Visionaries is a conversation series with key players in the music industry who work behind the scenes to make our favorite genres the rich wells they are today.
Che Pope has been at the center of some of the most important albums across hip-hop and R&B, from The Miseducation of Lauryn Hill, to Yeezus, and he’s still tapped into the game three decades later.
The Boston-raised music producer, executive, and A&R got his start in the music industry after studying under the tutelage of Teddy Riley when the legendary R&B figure took him under his wing as a junior at Hampton University. From there, Pope would go on to work with a laundry list of influential artists and producers in both rap and R&B, most notably Wyclef Jean, Lauryn Hill, Dr. Dre, Hanz Zimmer, and Kanye West.
“Some people are just gifted and born with this musical ability,” Pope tells Complex. “I didn't have that. Everything I had, I had to train. I think I have acute intelligence in terms of learning ability. So I'm able to learn and understand something and that's what it was with music, I was able to apply myself and work at it.”
While working with Wyclef and Lauryn Hill, Pope co-produced “To Zion,” "Doo Wop," "Everything Is Everything," and several others off The Miseducation of Lauryn Hill. Following his work with The Fugees, Dr. Dre and Aftermath, and more, Kanye West reached out to him to help actualize the vision of his emerging music label, GOOD Music. As COO of the label, Pope helped produce some of Ye’s most influential songs from that era, like “Bound 2,” and was at the heart of his sixth studio album, Yeezus. Thanks to his contributions to the album, Pope also has a different perspective of other projects that borrow its industrial sound, most notably Travis Scott’s Utopia, which was getting heavy comparisons to Yeezus.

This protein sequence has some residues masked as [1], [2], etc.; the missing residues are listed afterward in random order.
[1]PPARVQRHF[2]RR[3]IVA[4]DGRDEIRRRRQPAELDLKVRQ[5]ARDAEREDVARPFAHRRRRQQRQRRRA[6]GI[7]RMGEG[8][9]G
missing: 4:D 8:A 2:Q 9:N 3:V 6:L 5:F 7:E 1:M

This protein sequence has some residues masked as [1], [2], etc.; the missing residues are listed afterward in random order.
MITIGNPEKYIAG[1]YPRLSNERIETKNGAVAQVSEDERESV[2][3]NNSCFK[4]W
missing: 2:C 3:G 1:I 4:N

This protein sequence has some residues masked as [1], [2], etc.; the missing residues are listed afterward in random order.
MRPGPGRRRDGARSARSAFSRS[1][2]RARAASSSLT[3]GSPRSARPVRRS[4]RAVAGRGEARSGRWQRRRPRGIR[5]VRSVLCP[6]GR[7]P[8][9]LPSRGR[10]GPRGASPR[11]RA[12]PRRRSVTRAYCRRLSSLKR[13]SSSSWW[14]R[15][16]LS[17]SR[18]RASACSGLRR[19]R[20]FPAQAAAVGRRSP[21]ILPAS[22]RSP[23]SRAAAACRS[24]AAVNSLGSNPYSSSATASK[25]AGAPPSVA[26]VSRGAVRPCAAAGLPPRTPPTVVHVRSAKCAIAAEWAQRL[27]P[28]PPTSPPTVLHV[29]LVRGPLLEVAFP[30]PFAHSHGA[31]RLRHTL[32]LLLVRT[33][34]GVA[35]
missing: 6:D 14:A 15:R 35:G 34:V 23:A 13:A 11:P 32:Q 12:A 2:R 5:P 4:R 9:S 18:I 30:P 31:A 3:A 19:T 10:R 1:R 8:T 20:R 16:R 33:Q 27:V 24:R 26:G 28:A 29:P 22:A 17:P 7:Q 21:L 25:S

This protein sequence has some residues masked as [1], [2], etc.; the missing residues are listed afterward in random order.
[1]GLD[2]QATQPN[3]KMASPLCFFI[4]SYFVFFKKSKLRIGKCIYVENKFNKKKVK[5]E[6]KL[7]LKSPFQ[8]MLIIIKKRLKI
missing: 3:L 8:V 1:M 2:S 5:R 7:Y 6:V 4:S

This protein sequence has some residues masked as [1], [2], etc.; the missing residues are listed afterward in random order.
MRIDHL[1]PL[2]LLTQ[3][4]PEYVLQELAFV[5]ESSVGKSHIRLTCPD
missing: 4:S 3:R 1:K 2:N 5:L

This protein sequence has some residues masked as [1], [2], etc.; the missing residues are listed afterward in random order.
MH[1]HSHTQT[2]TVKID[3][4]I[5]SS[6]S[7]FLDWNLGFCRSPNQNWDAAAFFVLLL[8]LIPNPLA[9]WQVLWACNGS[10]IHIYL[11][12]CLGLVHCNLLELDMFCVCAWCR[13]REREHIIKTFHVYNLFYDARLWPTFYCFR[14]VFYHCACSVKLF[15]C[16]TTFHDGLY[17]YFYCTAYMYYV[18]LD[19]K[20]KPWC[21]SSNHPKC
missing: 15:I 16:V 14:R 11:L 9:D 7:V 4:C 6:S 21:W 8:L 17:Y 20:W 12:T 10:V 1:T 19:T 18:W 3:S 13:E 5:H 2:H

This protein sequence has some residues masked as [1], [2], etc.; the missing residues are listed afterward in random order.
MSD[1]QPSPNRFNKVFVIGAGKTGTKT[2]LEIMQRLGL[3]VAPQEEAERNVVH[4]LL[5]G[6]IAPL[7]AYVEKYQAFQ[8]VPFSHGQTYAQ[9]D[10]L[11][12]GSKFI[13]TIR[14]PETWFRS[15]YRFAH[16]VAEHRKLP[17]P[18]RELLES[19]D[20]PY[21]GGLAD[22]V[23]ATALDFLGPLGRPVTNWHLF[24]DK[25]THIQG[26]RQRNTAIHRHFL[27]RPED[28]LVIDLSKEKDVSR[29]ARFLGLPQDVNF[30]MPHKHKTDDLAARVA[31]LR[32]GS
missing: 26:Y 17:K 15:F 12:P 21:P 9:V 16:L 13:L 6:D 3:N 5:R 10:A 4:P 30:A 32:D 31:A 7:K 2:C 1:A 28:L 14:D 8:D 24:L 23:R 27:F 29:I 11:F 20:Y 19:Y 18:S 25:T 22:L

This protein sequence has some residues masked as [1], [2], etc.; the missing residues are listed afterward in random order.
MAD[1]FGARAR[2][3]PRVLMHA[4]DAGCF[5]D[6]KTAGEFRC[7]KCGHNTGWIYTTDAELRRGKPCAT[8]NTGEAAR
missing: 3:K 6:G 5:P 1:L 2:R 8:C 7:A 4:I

“So do I hear Kanye influences and things that I've been a part of in [Travis’] music? Do I hear Yeezus influences and other influences? By all means,” Pope says. “But to me, that is what he's supposed to do. He's supposed to take that influence, and then do his version of it. And he'll grow from that, and that's to me what he's doing. Of his generation, he's the one that does it. He's the one that pushes the production boundaries.”
Since his legendary work in the 90s and the aughts, Pope has shifted his focus to the next generation– more specifically helping nurture the future producers, artists, and creatives with his company Wrkshp that he handles alongside Dan Gilbert. What has allowed him to adapt to the times has been being open to new sounds and recognizing that music is meant to change and bend for different eras. “I'm constantly observing young people or young artists, and I'm constantly paying attention to the colors they paint with and what people are listening to. You have to stay engaged, you have to stay in the conversation.” Accomplishments aside, Pope recognizes that he can still be a student of the game.
In honor of hip-hop’s 50th birthday, we talked to influential music producer and executive Che Pope about his time working with legends like Lauryn Hill, Dr. Dre, and Diddy, his thoughts on Utopia and Yeezus comparisons, and what hip-hop and R&B will look like in the next 50 years.